November 14, 2017


Have you ever planted a yard from scratch? Not the “lay down the sod squares” type of yard. I am talking about the scattering seeds, watering, and fertilizing type of planting a yard. My wife and I have owned several houses in our time, but we’ve only really planted one yard.

After a move to a new community in the late 1990s, we bought a lot that was within the city limits but had yet to be settled with homes. Ninety days after construction on our new house began, we were moving in. Moving day was Thanksgiving Day; well after the growing season for most grasses. Since we had spent good money leveling the ground around the house, I really didn’t want to lose the topsoil to erosion during the long winter, so I asked a friend what to do. His suggestion was to plant rye. Rye is technically a grain plant, but it is green in the fall and winter, and if a person mows regularly, it makes for a beautiful ground cover.

There is a real problem with ryegrass for a lawn, however; it dies in the spring. While all of the other lawns in town are beginning to green nicely, a rye lawn is dead-as-a-doornail. A trip back to my horticulturist friend taught me that I needed to till up the rye and plant Bermuda grass. Tilling rye grass is not too hard. The plant’s roots seem to grow straight, and the plants come up in little clumps. On the other hand, raking and disposing of dead rye plants become quite a chore! 

The planting of the Bermuda grass was very similar to planting the rye seeds. With lots of watering and some TLC, we soon had a nice, lush green Bermuda grass lawn that was easily the envy of the town. Later when my wife wanted trees in the front, I learned to appreciate the difference in Bermuda grass and rye. The Bermuda roots were growing intertwined, and the grass had runners that put down new roots as it spread. Much harder to remove!

I did realize, however, that the roots of the rye and the roots of the Bermuda grass served the same role. They gave the plants life! By absorbing water and nutrients from the soil and spreading them to the plant, the flora more than survived; it thrived!

Non-profit associations are only as strong as their membership. Members are to an association what roots are to a plant…the source of life. Quite often someone, often a politician on television, will refer to the “grassroots”. The dictionary defines the grassroots as “an organization’s most basic level of activity”. For TACS, school leaders are our grassroots. Your enthusiasm, your support, and yes, your needs are what give our organization life. We exist because of you and to support you!

There is another important function that the grassroots are serving in this day and time. That is inspiring, motivating, and encouraging the educators in your district to register to vote, to educate themselves on the issues and candidates, and then to vote in every election. In other words, in Texas we can create a culture of voting in the +1,000 ISDs only at the grassroots level.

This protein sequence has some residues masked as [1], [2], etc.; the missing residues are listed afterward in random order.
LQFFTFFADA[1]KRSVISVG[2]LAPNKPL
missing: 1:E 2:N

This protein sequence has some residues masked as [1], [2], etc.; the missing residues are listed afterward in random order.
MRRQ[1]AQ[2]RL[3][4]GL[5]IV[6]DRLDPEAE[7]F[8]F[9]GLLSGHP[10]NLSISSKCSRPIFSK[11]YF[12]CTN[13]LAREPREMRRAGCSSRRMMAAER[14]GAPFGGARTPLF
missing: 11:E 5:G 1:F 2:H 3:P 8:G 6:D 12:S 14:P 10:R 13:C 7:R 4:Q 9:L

In the March 2018, primary elections, Texas educators can be the difference in a state legislature that values their work, values learning, and values children, or one that does not. I know that each of you are working to create that culture of voting in your district. I heard a respected journalist in our state say during the last legislative session, “Of course educators are mad, but it is hard to stay mad for one year!” Your challenge as leaders of your school districts is to pace the message and the motivation to your staff so that their knowledge of the candidates, their enthusiasm to vote, and their determination to make a real difference for their students and for themselves peaks on February 20, 2018, the first day of early voting for the primary election (and the day we hope all educators decide to vote)!

Dale Carnegie once said, “When life gives you a lemon, make lemonade.” At this time in Texas, educators are sucking on a lemon! Lemonade? Well, that’s up to us!!


It’s time for the Fall Conference of the Coalition for Education Funding. The conference will again be held at the beautiful Omni Mandalay Hotel – 221 E. Las Colinas – Irving, Texas. The conference schedule is: 

Annual Conference Dinner – November 29, 2017 – 7:00 p.m. – at the hotel. 
Annual Conference – November 30, 2017 – 8:30-3:00 p.m. – breakfast and lunch are included.

Speakers for the conference this year are: 

Dr. Jamie Wilson & Dr. Guy Sconzo – Fast Growth School Coalition
David Thompson – Thompson & Horton, LLP
Barry Haenisch – Texas Association of Community Schools
Dr. Curtis Culwell – Moak, Casey & Associates/Texas School Alliance
Rep. Dan Huberty – Chair of House Public Education Committee (Invited)

The cost of the conference is $175 for members and $275 for non-members. 
You can register for the conference here.

Feel free to contact Dr. Charles Luke directly if you have any questions at 940-768-8594.



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Contact Information

Texas Association of Community Schools
1011 San Jacinto Blvd., Ste. 204
Austin, Texas 78701-2431
Phone: (512) 440-8227
Fax: (512) 442-6705